In 1976, the year of Isthmus' birth, the Madison dining scene could largely be summed up with two words: supper club. It wasn't nostalgic or retro hipster; back then, that was really the way things were. There were Italian restaurants and a handful of Chinese spots, bars that served food and sandwich shops. And there was a glimmer of Madison's restaurant future, too. But mostly, steak and seafood reigned.
Some of 1976's restaurants have survived; most have not. Still, there are plenty of recognizable names. In the steakhouse and supper-club vein, Delaney's, the Esquire Club, the Mariner's Inn, Smoky's Club, Toby's Supper Club and the Wonder Bar were all in business, as was Kennedy Manor. Crandall's was a full-fledged restaurant (at the site of today's Tornado Club), not the takeout spot on University Avenue it is today.
Hotel dining was prominent: The Edgewater, the Concourse, the Sheraton and the Inn on the Park had well-known dining rooms, although the equivalent of the Top of the Park has moved to street level and all the eateries within the Concourse have undergone name changes.
Around campus, Dotty Dumpling's Dowry was serving burgers at 1720 Monroe St., and Mickie's Dairy Bar was nearby. Ella's Deli was still on State Street (as well as its East Washington outpost). Gino's made pizza in the same spot on State where it stands today. The Kollege Klub was doing its thing, as were the Nitty Gritty, Paisan's (at the old University Square), Portabella and the Parthenon. Nick's was on State Street, Mildred's on East Johnson, the Shamrock on Main Street. The Avenue Bar was in place, but the dining room addition was still in its future. A pre-Patrick O'Halloran Lombardino's held the corner of University and Highland. Pizza Oven was at its original Monona location, Buck's was on Cottage Grove Road, and Pizza Pit had a five-outlet empire.
Gone, though, are a brace of supper club-style restaurants, including Leske's, C.J.'s, the Blue Max, the Hoffman House (east and west), the Left Guard, Poole's Cuba Club, Poole's Northgate, Tio Pepe's, Rohde's, the Hatch Cover, Guido's, the Ivy Inn, Namio's, the Top Hat, Murphy's atop Nob Hill, the Pig's Ear, the Golden Rooster and Wings Inn.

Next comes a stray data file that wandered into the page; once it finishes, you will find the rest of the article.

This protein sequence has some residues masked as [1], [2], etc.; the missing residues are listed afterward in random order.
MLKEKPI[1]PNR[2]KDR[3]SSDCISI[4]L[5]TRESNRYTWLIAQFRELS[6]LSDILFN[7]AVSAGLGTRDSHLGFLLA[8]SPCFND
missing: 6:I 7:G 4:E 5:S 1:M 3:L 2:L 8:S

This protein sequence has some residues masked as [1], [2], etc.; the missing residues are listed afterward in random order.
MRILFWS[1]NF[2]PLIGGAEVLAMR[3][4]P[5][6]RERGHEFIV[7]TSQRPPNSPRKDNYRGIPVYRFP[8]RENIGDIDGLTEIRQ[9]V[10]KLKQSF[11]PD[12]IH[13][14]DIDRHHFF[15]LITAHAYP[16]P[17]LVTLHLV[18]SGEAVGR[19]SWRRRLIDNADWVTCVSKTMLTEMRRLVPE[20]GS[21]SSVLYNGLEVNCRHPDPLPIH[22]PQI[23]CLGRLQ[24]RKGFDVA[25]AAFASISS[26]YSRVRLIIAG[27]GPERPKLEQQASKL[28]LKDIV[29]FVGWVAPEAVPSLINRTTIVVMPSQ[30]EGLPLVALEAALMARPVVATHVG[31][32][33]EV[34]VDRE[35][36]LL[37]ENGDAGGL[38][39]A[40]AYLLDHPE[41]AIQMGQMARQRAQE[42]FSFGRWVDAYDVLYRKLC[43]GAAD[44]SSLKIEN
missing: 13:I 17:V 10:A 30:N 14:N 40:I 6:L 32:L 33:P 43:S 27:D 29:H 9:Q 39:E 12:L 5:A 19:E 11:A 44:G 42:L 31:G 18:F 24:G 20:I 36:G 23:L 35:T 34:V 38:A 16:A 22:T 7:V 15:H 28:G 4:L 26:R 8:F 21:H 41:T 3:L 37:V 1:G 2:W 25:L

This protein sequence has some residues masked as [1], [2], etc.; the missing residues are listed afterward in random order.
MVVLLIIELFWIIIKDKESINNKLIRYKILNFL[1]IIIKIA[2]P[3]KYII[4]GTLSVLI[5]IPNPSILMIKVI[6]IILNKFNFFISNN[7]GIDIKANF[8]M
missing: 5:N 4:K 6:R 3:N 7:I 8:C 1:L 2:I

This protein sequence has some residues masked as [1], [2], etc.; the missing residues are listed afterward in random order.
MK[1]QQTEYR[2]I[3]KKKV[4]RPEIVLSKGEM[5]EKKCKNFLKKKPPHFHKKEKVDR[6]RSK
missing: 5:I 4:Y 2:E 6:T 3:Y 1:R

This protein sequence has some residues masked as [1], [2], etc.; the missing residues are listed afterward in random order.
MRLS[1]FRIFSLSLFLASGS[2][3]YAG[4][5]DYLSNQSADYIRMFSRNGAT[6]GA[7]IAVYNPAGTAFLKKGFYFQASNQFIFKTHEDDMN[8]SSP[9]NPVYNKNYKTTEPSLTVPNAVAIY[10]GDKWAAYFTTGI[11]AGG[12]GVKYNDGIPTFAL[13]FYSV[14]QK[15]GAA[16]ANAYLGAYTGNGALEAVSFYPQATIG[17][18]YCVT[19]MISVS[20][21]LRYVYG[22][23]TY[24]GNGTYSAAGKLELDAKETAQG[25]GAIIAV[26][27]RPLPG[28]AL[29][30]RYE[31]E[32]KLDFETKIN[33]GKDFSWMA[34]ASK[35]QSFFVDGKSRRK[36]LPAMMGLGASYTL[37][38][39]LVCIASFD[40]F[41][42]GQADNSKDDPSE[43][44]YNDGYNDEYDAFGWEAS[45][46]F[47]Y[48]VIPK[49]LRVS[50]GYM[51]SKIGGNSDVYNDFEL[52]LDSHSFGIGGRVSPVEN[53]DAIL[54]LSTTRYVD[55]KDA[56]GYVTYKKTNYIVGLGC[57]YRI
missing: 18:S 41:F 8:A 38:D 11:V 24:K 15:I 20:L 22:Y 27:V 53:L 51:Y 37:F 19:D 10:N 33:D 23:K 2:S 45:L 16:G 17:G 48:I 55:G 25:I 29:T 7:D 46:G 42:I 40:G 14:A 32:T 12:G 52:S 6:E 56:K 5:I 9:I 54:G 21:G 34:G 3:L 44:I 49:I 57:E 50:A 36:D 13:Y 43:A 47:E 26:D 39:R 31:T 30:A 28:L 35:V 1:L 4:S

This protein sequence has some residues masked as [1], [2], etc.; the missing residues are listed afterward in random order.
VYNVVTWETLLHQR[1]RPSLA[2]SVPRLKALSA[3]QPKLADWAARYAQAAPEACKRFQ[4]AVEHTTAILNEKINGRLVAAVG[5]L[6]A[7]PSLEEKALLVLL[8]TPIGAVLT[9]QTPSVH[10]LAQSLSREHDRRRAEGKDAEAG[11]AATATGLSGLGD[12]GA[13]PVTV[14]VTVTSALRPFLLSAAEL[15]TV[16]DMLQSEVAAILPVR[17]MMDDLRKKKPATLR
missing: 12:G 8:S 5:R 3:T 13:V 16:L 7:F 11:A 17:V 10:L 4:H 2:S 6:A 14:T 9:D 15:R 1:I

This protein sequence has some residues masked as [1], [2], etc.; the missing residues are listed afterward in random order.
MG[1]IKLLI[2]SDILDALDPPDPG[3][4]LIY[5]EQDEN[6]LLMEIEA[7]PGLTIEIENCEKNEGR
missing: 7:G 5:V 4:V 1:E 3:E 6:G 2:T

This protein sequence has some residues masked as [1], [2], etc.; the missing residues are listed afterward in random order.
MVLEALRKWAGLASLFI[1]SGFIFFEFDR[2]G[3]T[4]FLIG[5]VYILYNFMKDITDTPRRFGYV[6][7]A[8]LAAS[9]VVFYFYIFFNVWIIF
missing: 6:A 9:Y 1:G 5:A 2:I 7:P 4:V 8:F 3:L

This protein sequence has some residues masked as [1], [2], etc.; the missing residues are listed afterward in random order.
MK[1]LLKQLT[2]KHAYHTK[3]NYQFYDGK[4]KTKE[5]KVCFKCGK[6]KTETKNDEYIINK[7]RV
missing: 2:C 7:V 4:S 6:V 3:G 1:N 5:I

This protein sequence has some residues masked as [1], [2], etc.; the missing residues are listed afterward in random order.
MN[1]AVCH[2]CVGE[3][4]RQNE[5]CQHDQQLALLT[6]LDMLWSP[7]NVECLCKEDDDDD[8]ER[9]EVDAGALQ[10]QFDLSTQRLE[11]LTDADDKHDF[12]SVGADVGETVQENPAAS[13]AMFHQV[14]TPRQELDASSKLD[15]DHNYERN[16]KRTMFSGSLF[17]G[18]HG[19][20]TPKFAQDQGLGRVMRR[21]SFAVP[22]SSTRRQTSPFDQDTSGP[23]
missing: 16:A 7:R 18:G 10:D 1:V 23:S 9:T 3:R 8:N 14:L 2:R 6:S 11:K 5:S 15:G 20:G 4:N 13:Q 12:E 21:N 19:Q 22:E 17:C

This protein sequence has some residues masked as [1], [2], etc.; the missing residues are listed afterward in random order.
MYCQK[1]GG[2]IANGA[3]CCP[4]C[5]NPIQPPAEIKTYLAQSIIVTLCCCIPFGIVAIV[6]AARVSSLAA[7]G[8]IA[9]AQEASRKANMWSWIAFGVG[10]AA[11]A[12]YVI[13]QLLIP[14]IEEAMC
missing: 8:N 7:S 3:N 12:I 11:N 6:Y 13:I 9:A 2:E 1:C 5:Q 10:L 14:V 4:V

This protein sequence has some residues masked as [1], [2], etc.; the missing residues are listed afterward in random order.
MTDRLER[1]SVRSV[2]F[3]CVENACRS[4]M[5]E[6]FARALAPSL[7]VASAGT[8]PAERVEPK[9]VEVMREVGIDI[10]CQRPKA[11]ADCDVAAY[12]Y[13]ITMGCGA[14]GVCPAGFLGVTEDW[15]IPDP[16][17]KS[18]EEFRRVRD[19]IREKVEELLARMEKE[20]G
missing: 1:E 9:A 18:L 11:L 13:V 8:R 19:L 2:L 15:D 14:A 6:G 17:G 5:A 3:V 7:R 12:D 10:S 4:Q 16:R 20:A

Scanning the Yellow Pages for restaurant listings, a couple of things jump out. The lack of ethnic restaurants, for one. There are no Indian or Thai or Lao or Tibetan spots, no Brazilian or Peruvian menus, nothing in the way of Middle Eastern, Japanese, and certainly no Korean. A couple of Mexican restaurants (remember Jose Taco? Dos Bandidos?) join some Greek (the Athens and Zorba's as well as the Parthenon) and some Americanized Chinese.
Another stunner is how few chain restaurants are listed compared to today. Country Kitchen, Red Lobster, "Colonel Sanders' Kentucky Fried Chicken," Big Boy - sure, they're there, but the onslaught of Olive Gardens et al. had not yet moved into mall-ville.
But Madison's dining future of more vegetables, better bakery and locavore everything was growing back in '76: the Fess Hotel, La Creperie, a hippie outfit on State Street called Good Karma. More than any other kitchen, the Bakers' Rooms and the Ovens of Brittany on State were to foster the next generation of Madison chefs and restaurateurs. L'Etoile was born that year, opened by Odessa Piper, an Ovens alum.
If I could go back in time and revisit some of the places I ate when I was a kid (or places my parents never took me), the list would be eclectic. Who wouldn't want to go back and eat at a fledgling L'Etoile? But I'd also love to eat again at Nob Hill (where the WEAC headquarters are now) and gaze over Lake Monona, in the dining room that seemed to me the height of elegance. Was it?
I'd go back to Bud's House of Sandwiches (the current site of Glass Nickel on Atwood) for a red brat with my dad; and to Uncle Stanley's, a sandwich joint in University Square that had amazing yeasty bread. I'd order a spinach gateau at the Ovens of Brittany.
And of course, one more time, I'd sit at the counter at Rennebohm's. Not for the food, but for the esprit de corps. Rennie's, somehow, would have been the perfect home during the recent weekends of budget bill protests on the Square, just the right place to stop in and get warm.
I never got to go to Good Karma, or the Cathay House (with its weird, irresistible volcano facade, painted over but still visible at 2526 East Wash), and if I ever ate at the Cuba Club, I don't remember it.
I must keep reminding myself that it didn't actually serve Cuban food.